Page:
shaped-like or smelling-like
a weapon of mass destruction
from a spy satellite
at 50,000 feet
will be held in the Cuba of our choice
until the plans disintegrate or
they have forgotten
the activity we deemed
threatening
to do this will
take lots of money
as tracking plans and
activities
and the thoughts preceding
plans and activities
is a highly technical process
but we must stay the course
and make the journey
to Mars
as the technology
developed in the process
of this historic and
timely endeavor will
enable us
to destroy completely
the plans and activities
which are in the minds of
those individuals in the next
country we are planning on
attacking
I hope this
once and for all
clarifies what we meant

From 1958, Barry McKinim was involved in jazz and poetry, alongside his professional theatre work. By 1960 he slowly shifted into “free form” jazz, as it was then known. Jazz musicians lamented that this was destroying jazz. Artists, and some poets, were drawn to these new forms.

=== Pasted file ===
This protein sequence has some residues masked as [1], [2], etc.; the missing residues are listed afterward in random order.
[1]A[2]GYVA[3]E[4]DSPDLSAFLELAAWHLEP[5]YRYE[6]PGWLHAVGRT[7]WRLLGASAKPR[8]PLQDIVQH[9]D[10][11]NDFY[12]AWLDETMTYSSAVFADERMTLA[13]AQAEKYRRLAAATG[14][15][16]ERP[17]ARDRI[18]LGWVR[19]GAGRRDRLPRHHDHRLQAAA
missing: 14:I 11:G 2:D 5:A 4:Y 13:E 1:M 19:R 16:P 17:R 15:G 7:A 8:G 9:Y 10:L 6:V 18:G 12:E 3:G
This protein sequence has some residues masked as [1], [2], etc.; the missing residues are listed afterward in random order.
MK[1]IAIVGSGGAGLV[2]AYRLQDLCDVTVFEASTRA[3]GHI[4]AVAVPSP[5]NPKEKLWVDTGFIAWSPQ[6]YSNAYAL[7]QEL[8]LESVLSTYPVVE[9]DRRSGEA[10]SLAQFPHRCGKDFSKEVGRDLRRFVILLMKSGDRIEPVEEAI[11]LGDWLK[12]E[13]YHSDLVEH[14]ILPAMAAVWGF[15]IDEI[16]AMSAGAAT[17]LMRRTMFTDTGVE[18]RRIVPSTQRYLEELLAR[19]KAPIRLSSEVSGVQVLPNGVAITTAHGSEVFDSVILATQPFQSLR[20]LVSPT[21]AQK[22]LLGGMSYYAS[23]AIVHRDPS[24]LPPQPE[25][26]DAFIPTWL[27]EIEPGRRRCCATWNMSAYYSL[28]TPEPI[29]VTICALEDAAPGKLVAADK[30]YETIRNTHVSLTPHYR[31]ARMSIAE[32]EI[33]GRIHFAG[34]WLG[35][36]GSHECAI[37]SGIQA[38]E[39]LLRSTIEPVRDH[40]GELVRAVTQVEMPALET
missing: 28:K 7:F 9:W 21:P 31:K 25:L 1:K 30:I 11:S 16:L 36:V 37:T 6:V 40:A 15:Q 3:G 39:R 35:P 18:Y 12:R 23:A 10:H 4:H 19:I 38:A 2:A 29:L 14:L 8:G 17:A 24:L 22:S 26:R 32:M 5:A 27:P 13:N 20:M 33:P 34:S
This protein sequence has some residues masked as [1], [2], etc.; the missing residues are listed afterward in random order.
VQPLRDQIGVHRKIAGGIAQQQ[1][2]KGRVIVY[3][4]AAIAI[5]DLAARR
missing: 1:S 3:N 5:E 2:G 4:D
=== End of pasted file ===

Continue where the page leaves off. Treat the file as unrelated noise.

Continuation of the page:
His little group moved into a period of experimentation producing developmental improvised music in contrast to the more traditional theme and variation forms. They invented tightly structured forms without fixed harmonies or harmonic sequence. What a puzzle! Could this be improvised composition?

By the mid- 60’s their jazz sounded like modern composed music. In 1967-68 Barry joined the MSO as a trumpet player. Around 1970, cliches, so often part of improvised music, became disengaging. He gave up improvisation for exact notation and composed works developed from melody and motif.

“In 1975 John North played in my String Trio 1, recorded by ABC. Very few players commissioned compositions. John North is an exception. He always has been. He has commissioned many works, providing practical encouragement for local composers. John North commissioned two works from me – Double Viola Concerto and Concert Piece.”
Since 1970 all Barry’s works have been for specific projects; orchestral, chamber music, band, ballet, theatre, choir, solo. Many works are for community groups. Barry McKimm retired from the MSO in 1997. In 2007, Kookaburra Music agreed to publish all his music.

Concert Piece for viola and piano by Barry McKimm